Protect with a Paw Wax
Another way to give your dog’s pads an extra layer of protection is to use a paw wax. Formulated for dogs and pet-safe, these waxes offer protection from ice, chemicals such as rock salt, rough surfaces, sand, gravel and rocks. A paw wax is also a good solution when it comes to how to protect dog paws from hot pavement or sidewalks. A lot of paw waxes include natural ingredients such as honey or essential oils which have anti-inflammatory and antibacterial properties to soothe and heal cracked, sore skin.
Avoid Walking Them on Ice
Protecting dog paws in winter is an important consideration for all pet owners, especially when walking in snowy or extreme cold weather conditions. As well as rock salt which can damage their skin, ice can actually ‘burn’ your dog’s paws, and can cause them to slip and loose grip, potentially leading to further injury. And ice can also build up into small balls that clog their paws as they collect around their fur, making walking very uncomfortable indeed. The best way to prevent ice damage is to avoid walking your dog on icy surfaces. And keep them away from any sidewalk salt that has been laid down to melt surface ice as it can be poisonous if he then licks his paws.
Stay on the Grass if it is Hot
The heat of the summer can also damage and even burn your pupper’s paws, especially if they are walking on sidewalks that have been heating up all day. Choosing when you take your dog for their daily exercise in the summer is key to good paw health, walking early morning or later on in the evening is a good choice as the ground has had time to cool down. Another good tip to protect their paws is to swap hot ground for cooler grass, so if the day is shaping up to be a scorcher, head for the shade of a grassy park.
Dog Boots, Socks or Shoes
Protective footwear is a good idea if your doggo is prone to injury, has softer paw pads or you need to exercise them in very cold, snowy conditions. Dog socks can help around the home if you have an older, arthritic pooch or your dog has a tough time walking on hard wooden floors. Dog shoes which have neoprene or rubber soles are a step up from socks and can be used on their everyday walks to protect more sensitive or sore feet from rougher ground as well as heat or cold. And for those more extreme winter conditions, including ice and snow, or for outdoor hikes off the beaten track, dog booties provide more hardcore protection as well as helping to keep their feet warm.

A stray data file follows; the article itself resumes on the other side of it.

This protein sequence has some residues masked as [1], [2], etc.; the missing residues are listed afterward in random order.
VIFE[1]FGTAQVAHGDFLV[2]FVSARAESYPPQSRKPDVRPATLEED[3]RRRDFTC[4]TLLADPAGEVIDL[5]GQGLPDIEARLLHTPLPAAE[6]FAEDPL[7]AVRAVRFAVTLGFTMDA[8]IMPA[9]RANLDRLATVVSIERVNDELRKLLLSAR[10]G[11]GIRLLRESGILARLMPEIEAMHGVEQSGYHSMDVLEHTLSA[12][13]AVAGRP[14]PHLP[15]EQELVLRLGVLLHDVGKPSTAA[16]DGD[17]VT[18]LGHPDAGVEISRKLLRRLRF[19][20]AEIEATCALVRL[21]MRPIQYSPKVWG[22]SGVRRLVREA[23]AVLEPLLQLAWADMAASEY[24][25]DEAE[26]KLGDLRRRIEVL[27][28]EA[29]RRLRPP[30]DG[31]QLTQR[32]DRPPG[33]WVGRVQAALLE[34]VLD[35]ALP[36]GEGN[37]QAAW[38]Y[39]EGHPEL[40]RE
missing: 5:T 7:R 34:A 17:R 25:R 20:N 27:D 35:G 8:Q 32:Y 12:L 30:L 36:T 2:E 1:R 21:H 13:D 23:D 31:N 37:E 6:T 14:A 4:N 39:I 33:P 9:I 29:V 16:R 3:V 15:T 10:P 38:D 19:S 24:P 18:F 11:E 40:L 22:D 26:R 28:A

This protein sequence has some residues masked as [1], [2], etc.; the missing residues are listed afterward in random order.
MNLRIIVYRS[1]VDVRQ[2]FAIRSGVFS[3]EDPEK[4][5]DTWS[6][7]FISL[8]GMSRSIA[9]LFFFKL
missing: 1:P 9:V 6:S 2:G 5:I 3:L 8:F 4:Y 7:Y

Get Into a Regular Paw Routine
To keep your dog’s paws healthy for the long-haul, you need to get into the habit of regularly checking their pads as part of their care and maintenance routine. As well as cleaning their paws after every walk and keeping their claws and paw fur trimmed and neat, checking for any other early warning signs can help you nip paw problems in the bud. Not only should you be looking for signs of small foreign objects like thorns that may be lodged, you should also know what your pet’s feet look like healthy and check that all is on track. Simple things to do include pressing gently on the pads and make a note of any discomfort and looking for signs of discoloration in the skin, small injuries or abnormalities. Knowing your dog’s paws and acting early on anything that doesn’t look right will keep you pooch healthy, happy and on their toes.
Get them Used to Having Their Paws Handled
And finally, to ensure your dog’s paws are in good condition, he needs to be happy to have them handled and inspected. Having a foot shy pooch can cause potential problems in the long run, as a dog that retracts their paw during a check or nail trim could end up with a quick nail or a nick on their paw pad, which can become infected. And you may pick up on mixed signals when they do actually have a paw injury if they are always reluctant to let you have a look. To get your canine happy to have his paw held, take your time and gently hold his paw for a few moments, then reward with praise. Gradually build up the time you hold his paw until he is relaxed and happy. Then together you can both put your best foot forward in keeping those paws protected.